These chickens hatched from eggs our hens laid in the spring, just after Rudy the Rooster sacrificed himself to save the flock from a fox. For a few days after his death, instead of selling or eating the eggs our hens laid, we placed them carefully in an incubator. Three weeks later we were rewarded with a new generation of spotted chickens.
We got about 18 roosters and 10 hens out of the batch we hatched, but lost three to dogs while we raised them, leaving us with 15 roosters and 9 hens.
We’ve kept three of the roosters–Vinny (AKA King Kamehameha), Ann Margaret (AKA Rooster AM) and Doodle-Do (named because he only DOODLE-DOs instead of COCK-a-DOODLE-DOs). Actually, Doodle-Do was an accidental save; when we went to cull the flock this morning at 4am he was perched too high in the rafters to grab. When the sun rose and Doodle-Do noticed he was one of the chosen few left, he stood like an opera singer in the balcony, but in the open hay door on the second floor of the barn. Over looking his kingdom–the garage, our house, the front yard–he let out his loudest, proudest, most pathetic DOODLE-DOOOOOOO ever, complete with wing flapping and pacing back and forth. He was companding his kingdom to awaken, embrace this beautiful day.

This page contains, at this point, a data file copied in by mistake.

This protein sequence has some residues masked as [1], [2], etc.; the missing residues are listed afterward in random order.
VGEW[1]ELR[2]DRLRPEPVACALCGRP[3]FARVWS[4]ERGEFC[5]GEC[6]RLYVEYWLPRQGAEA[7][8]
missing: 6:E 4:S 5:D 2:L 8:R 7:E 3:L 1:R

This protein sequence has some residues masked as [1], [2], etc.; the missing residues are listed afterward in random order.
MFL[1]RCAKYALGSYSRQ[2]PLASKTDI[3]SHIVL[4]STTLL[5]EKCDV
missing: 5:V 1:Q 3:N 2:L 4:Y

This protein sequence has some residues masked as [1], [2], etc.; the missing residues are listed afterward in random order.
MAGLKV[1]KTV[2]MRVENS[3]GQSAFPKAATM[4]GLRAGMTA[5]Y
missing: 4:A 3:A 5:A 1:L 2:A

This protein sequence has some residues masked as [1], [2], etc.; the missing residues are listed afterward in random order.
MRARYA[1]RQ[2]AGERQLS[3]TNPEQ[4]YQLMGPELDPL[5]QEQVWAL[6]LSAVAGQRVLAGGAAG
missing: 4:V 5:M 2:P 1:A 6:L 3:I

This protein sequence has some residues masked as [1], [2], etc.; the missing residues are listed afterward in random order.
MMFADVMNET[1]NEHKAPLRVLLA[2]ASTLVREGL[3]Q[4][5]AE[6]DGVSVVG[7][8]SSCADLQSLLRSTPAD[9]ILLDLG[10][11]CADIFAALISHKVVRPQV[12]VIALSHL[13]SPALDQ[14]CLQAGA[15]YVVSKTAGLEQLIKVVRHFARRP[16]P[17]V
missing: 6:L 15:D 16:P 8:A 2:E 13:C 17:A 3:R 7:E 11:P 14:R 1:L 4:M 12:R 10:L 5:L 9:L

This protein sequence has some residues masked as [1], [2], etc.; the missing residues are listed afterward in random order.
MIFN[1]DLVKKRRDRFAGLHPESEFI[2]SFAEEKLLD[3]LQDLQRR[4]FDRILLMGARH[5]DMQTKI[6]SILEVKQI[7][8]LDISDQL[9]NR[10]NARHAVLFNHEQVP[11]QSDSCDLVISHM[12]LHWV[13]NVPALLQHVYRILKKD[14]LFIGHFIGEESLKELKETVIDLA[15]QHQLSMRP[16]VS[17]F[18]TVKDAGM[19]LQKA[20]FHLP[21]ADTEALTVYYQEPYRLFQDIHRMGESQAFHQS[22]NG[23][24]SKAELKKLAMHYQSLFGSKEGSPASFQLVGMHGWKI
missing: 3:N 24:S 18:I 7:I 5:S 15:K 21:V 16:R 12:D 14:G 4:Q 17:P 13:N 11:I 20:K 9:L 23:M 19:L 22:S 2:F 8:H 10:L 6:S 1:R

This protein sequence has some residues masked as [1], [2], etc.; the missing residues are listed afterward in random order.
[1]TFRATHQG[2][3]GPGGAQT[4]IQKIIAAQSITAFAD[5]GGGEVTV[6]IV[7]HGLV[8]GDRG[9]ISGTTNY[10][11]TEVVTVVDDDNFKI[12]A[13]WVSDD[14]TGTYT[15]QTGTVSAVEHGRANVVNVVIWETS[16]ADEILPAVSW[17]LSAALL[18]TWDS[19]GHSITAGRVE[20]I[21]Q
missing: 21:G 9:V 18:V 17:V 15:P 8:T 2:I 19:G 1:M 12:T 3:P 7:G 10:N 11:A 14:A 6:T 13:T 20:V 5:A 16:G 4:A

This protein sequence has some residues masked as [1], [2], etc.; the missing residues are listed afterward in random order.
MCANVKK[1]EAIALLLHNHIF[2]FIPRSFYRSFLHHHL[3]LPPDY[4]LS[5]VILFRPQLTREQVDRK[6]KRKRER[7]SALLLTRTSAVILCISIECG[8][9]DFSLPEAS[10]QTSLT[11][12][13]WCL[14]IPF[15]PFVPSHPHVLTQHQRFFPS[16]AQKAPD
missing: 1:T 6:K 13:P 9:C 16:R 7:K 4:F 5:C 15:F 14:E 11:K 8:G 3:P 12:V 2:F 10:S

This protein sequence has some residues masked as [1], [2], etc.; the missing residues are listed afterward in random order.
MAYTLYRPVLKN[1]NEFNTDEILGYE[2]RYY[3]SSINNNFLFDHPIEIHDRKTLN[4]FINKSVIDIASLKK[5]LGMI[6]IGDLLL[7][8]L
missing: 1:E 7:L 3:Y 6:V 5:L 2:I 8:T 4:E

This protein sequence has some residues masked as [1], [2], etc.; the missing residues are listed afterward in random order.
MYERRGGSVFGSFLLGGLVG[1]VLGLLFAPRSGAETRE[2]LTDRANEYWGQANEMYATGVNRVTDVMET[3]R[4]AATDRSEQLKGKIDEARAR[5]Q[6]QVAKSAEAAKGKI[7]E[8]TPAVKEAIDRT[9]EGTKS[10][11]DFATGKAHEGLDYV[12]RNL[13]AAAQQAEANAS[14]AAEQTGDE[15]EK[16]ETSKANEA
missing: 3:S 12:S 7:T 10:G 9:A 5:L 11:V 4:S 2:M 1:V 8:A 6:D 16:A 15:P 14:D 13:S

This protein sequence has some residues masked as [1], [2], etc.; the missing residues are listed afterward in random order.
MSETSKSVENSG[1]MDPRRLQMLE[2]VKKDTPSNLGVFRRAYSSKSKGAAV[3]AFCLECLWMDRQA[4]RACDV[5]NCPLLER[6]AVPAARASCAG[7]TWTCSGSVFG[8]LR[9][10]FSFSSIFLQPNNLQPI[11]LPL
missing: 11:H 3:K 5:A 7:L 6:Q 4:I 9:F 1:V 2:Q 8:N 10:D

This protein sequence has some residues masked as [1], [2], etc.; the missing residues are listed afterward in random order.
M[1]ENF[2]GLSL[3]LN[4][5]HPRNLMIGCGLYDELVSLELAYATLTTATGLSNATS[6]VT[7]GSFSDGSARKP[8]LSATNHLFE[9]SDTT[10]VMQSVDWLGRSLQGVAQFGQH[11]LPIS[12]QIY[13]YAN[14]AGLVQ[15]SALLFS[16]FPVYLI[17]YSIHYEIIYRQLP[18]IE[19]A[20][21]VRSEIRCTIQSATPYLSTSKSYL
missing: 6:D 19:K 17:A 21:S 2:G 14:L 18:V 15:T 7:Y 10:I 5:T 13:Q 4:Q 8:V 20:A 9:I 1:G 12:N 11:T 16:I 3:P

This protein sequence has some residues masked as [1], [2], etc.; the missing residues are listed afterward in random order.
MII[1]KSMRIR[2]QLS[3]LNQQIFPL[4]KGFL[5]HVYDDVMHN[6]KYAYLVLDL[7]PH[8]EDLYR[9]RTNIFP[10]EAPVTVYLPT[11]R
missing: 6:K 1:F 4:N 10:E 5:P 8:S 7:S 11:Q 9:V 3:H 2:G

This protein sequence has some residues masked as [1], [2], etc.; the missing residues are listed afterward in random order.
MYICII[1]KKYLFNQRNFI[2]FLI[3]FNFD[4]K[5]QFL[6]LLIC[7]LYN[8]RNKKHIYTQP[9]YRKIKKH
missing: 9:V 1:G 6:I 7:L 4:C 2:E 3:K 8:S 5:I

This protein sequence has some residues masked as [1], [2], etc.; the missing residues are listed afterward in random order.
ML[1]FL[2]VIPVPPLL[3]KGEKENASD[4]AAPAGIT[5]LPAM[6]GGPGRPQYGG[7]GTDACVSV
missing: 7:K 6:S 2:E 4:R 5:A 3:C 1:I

I kind of felt embarrassed for him. Poor thing thinks he sounds great, like an Idol singer.
And so Doodle-Do lives another day.
The rest of the roosters have reached the end of their lives and are being processed at a USDA certified-organic facility a few hours away. They’ll return in a cooler this afternoon. It makes me sad; this is my first time raising meat. But I know if we didn’t process them they’d kill eachother in the next few weeks fighting over the hens, and they wouldn’t do it very humanely. And then their death would be a waste, nothing would be gained.
But this way–we gave them life and made it darn great–they’ve existed and exited as peacefully as possible. It’s our responsibility as compassionate, conscientious carnivores.
These animals are happy right up until their last moments.
Yep. They’re very happy chickens.
Some of the teen hens have started laying eggs, which means we’ve got a few extra these days–which is great. We had been selling out to the point that we didn’t even have any for us to eat.
It’s a good problem to have.